Just about every application uses an application programming interface (API). While APIs add a lot of value to an organization, from a security standpoint, they come with some significant problems. In fact, Gartner predicts that API abuses will be the most common threat vector from 2022 bypassing all other threat vectors.
So, what problems exactly do APIs face? And what can security defenders do about it?
API abuse refers to the mishandling of APIs for malicious purposes. With the requisite skills, cybercriminals can reverse engineer applications to modify the flow of the application which can result in hackers getting sanctioned access to the application.
Cybercriminals can use APIs to access undesirable segments of applications, unauthorized access to data belonging to other users, execute account takeovers, scrape business-critical data, perform distributed denial of service (DDoS) attacks, etc.
Naturally, understanding API attacks is key to preventing, detecting, and neutralizing them, which is what this article intends to help with.
It is possible to modify the intrinsic nature of an application using breached APIs. Breached API calls will reassemble a normal API call in every respect but will cause business logic of the application to be tweaked to carry out unintended/unauthorized actions. Few examples of this can be changing the PIN number of debit cards or transferring money across accounts without user authorizations.
The Coinbase attack in Feb’22 is a great example of such an attack. You can read more about it here: https://blog.coinbase.com/retrospective-recent-coinbase-bug-bounty-award-9f127e04f060
Botnets are deployed to initiate account takeovers. in order to test stolen users and passwords, a botnet will invoke APIs to check the combinations. While API management systems reject invalid login attempts, they aren’t too good at combating the volume of bots. These bots, emerging from different IPs repeatedly check for credential combinations with the intention of brute-forcing their way to a valid login.
Specifically skilled hackers ensure that bots trigger API requests at realistic intervals, so that they resemble human requests, and have a better chance of bypassing conventional security protocols.
Hackers can deploy APIs to scrape content from an application. It is common for competitors or other cyber criminals to do so in order to gain a competitive advantage especially during major sales periods. For example, by scrapping business critical prices of a famous item, competitors can price their products to cause damage to the business prospects.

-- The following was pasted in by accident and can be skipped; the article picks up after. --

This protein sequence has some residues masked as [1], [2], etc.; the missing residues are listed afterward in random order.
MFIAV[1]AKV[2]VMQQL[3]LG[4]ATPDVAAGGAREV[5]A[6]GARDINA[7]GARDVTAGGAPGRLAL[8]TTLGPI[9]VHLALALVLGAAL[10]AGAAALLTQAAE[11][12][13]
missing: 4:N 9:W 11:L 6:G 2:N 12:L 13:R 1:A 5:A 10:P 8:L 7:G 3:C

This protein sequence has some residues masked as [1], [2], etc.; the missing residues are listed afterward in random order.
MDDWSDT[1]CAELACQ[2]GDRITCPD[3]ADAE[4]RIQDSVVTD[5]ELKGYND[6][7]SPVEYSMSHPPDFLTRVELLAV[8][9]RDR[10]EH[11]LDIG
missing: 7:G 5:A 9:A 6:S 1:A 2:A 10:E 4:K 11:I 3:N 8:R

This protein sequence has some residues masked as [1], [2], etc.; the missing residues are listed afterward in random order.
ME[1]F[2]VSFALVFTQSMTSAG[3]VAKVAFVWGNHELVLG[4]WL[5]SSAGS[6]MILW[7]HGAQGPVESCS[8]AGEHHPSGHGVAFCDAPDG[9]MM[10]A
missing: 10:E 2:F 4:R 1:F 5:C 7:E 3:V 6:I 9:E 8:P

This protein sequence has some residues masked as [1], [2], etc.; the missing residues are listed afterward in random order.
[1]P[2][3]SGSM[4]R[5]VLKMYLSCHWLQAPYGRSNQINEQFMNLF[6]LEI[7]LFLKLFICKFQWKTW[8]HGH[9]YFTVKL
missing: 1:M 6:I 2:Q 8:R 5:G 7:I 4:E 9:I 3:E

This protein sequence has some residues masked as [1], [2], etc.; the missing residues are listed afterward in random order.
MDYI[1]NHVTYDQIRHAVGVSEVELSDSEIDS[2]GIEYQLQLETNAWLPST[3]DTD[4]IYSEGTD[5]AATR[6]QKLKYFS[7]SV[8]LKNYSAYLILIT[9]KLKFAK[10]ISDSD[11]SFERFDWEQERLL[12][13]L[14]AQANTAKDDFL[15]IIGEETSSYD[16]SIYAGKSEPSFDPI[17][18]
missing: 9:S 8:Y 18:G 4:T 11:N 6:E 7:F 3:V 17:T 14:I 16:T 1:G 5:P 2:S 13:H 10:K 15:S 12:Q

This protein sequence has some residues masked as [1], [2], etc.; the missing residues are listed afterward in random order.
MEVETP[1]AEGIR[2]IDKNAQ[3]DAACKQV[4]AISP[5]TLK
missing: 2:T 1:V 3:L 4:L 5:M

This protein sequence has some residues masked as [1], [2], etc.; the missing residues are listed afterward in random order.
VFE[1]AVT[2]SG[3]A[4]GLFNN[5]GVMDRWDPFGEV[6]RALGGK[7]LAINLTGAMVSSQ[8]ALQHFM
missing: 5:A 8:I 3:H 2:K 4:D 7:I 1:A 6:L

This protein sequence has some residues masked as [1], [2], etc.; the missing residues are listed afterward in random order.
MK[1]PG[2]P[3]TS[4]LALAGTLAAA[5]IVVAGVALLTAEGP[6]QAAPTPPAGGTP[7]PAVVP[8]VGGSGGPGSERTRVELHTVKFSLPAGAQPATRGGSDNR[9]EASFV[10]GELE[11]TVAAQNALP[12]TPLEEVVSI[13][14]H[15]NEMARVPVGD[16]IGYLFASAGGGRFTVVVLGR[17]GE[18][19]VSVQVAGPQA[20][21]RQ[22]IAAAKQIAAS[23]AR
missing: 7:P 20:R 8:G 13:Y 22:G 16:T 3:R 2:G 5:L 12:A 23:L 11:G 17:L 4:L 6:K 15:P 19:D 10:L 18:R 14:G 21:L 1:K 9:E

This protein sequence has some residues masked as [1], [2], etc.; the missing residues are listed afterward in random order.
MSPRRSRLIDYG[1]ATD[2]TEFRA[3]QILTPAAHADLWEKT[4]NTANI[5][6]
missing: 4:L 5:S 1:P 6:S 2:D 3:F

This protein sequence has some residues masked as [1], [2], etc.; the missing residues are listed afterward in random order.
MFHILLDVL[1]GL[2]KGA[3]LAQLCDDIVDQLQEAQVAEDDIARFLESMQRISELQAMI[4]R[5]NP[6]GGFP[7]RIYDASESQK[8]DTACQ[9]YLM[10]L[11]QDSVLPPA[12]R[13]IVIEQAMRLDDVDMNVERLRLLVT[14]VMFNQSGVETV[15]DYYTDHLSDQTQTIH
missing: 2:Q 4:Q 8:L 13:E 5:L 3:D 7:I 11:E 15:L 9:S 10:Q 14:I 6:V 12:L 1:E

Hackers can target compute-intensive APIs to intentionally overload the application servers. Such an act coupled with traffic from numerous IPs and devices, can occupy the system resources and prolongs server response times for legitimate users.
Consider a platform that provides value across the entire life-cycle of API starting with development, testing, deployment, to retiring of the API.
API visibility in real-time: If you can’t see, you can’t protect it! API visibility is essential pillar of detecting API abuse. Consider a security platform that provides real-time continuous discovery of all APIs in your tech stack. It should provide details on parameters, whether a parameter is mandatory, optional, or PII/sensitive. Additionally, the platform should discover API attributes and not just API endpoints. The visibility should also include baselining of API usage to detect whether APIs are encountering anomalous behavior.
Risk Assessment: The platform should evaluate the risk associated with each API relative to its exposure, likelihood of an attack, and consequent impact. This helps security and engineering teams prioritize response and improves efficiency in addressing security breaches.
Deep Learning of API behavior: Look for a platform that can perform deep learning of application behavior to understand the application baseline and context. As API breaches are complex business logic exploits, without building a strong understanding of the application workflows and context, the platform won’t be able to detect API abuse.
Shift-Left API Testing: The platform should shift left to identify weaknesses in the application and insert into the CI/CD cycle of the organization to find potential vulnerabilities earlier in cycle. As APIs are stateless but the workflows are stateful, the testing platform should be able to mimic all happy path scenarios to provide extensive coverage. AppSentinels does exactly this via the industry’s first Intelligent Stateful API DAST.
Comprehensive view of attacks: Can your API security solution connect security-related events and map them to sources of the attack (users or groups)? AppSentinels accomplishes this through application, user, device and traffic fingerprinting.
By connecting activities from the same users across multiple IPs, AppSentinels seeks to offer SecOps teams with perfect clarity on an attack, its current stage, and the methods used for the invasion. The correlation also allows us to discern between attacks and legitimate user behavior, which is necessary to avoid false positives.
AppSentinels is a comprehensive next generation full-lifecycle API security platform that leverages AI/ML to prevent advanced business-logic API attacks. Our deep learning models detect attackers early in the attack cycle and block them, guarding apps from data theft, breaches, and fraudulent invasions. The platform discovers all APIs in real-time, provides a catalog of APIs as well as the PII/Sensitive data flow occurring via those APIs, and finally, risk score against the APIs.
You can schedule a demo for the product walkthrough and eligible customers will receive a platform free trial.